If you cannot come to us, we will come to you. Explore unique stories of the 1774 Rock House and our Queen City from the comfort of your computer or tablet. Check back each week for new videos or activities to bring the Museum to your home.
This week will mark244 years since revolutionaries gathered together and declared:
“We hold these truths to be self-evident, that all men are created equal, that they are endowed by their Creator with certain unalienable Rights, that among these are Life, Liberty and the pursuit of Happiness.”
Just because we can’t come together in person, doesn’t mean we can’t celebrate these ideals all week!
We know that understanding our history is vital to understanding how we can move forward and implement real change. To help get the conversation started, we’ve gathered a number of resources designed to help you engage with the struggle for human rights and justice that continues in our community.
Join us to celebrate the 245th anniversary of the legendary Mecklenburg Declaration of Independence. Explore the case for and against the existence of this document that has captured the imagination of Charlotteans for generations.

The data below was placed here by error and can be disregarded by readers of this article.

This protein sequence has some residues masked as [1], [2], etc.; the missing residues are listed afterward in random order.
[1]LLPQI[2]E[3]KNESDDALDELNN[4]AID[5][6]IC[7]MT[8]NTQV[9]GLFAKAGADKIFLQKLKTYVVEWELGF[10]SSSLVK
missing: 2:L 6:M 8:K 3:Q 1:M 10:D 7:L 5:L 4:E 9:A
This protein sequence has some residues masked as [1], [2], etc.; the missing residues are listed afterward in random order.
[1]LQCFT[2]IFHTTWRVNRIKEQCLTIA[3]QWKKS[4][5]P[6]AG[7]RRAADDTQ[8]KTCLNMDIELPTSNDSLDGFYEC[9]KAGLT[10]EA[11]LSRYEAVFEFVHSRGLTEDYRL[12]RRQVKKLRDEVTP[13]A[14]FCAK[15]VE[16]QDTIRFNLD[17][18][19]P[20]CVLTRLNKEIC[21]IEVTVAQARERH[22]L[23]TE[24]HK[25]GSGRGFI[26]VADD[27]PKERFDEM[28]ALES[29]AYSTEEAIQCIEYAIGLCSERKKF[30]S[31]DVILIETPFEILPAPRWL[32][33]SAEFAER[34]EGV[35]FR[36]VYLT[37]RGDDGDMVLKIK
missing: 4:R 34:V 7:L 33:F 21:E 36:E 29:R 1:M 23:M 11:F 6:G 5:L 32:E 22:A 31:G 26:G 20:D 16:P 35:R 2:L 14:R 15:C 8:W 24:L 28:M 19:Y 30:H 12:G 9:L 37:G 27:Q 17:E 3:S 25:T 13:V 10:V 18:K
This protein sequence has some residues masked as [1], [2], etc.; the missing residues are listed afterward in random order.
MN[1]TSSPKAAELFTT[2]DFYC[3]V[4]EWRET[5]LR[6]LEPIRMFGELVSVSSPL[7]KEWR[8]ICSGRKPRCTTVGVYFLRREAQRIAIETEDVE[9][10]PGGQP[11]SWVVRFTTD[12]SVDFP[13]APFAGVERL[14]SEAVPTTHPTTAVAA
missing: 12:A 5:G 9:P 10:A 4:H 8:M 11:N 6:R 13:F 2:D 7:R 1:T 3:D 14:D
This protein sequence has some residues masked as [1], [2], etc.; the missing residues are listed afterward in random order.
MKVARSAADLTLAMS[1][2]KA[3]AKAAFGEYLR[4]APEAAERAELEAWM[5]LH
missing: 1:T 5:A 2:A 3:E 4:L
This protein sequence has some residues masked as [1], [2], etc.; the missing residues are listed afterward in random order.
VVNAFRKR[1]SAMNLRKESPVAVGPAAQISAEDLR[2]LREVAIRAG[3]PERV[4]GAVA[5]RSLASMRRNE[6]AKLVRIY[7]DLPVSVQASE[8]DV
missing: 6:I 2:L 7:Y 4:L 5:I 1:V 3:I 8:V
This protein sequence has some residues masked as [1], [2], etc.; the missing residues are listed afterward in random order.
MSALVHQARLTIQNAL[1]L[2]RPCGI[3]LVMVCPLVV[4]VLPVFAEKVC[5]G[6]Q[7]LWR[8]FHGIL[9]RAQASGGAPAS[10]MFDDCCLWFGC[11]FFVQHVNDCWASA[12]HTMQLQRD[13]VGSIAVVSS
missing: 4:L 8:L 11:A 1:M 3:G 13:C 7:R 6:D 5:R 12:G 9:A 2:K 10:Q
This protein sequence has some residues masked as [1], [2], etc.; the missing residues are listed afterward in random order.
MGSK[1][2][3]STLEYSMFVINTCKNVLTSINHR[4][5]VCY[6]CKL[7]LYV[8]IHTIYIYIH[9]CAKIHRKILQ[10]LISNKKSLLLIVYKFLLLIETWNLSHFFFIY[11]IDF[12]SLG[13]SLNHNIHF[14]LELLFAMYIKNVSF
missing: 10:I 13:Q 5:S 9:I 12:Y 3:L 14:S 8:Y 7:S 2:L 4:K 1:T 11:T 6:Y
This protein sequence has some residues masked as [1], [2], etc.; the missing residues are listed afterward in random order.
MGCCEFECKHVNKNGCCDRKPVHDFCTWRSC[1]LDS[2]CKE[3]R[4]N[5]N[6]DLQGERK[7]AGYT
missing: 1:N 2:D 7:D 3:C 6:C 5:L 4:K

Special thanks to our partners The May 20th Society and The Charlotte Readers Podcast for joining us in our celebrations.
If you cannot come to us, we will come to you. We know it can be tough to adjust to things not being quite as accessible, so the education staff have created a new set of activities designed to get you thinking and moving – all with minimal supervision for our younger community members!
Explore unique stories of the 1774 Rock House and our Queen City from the comfort of your computer or tablet. This online series invites you to join The Charlotte Museum of History to learn about colonial cooking, the American Revolution, first peoples, and more as a part of our new online learning center.
Stuck at home with your family? Great! These activities are designed to get families (and friends) talking, sharing, moving, exploring, and enjoying spending time together.
Don’t have family handy? Our virtual history community would love to step in. Feel free to use the comments on the Facebook post associated with each activity to ask questions and share triumphs (or failures!).
This online-only digital history project was created to celebrate the 240th anniversary of the 1774 Rock House in 2014. It includes a broad collection of short essays by a variety of local historians and authors.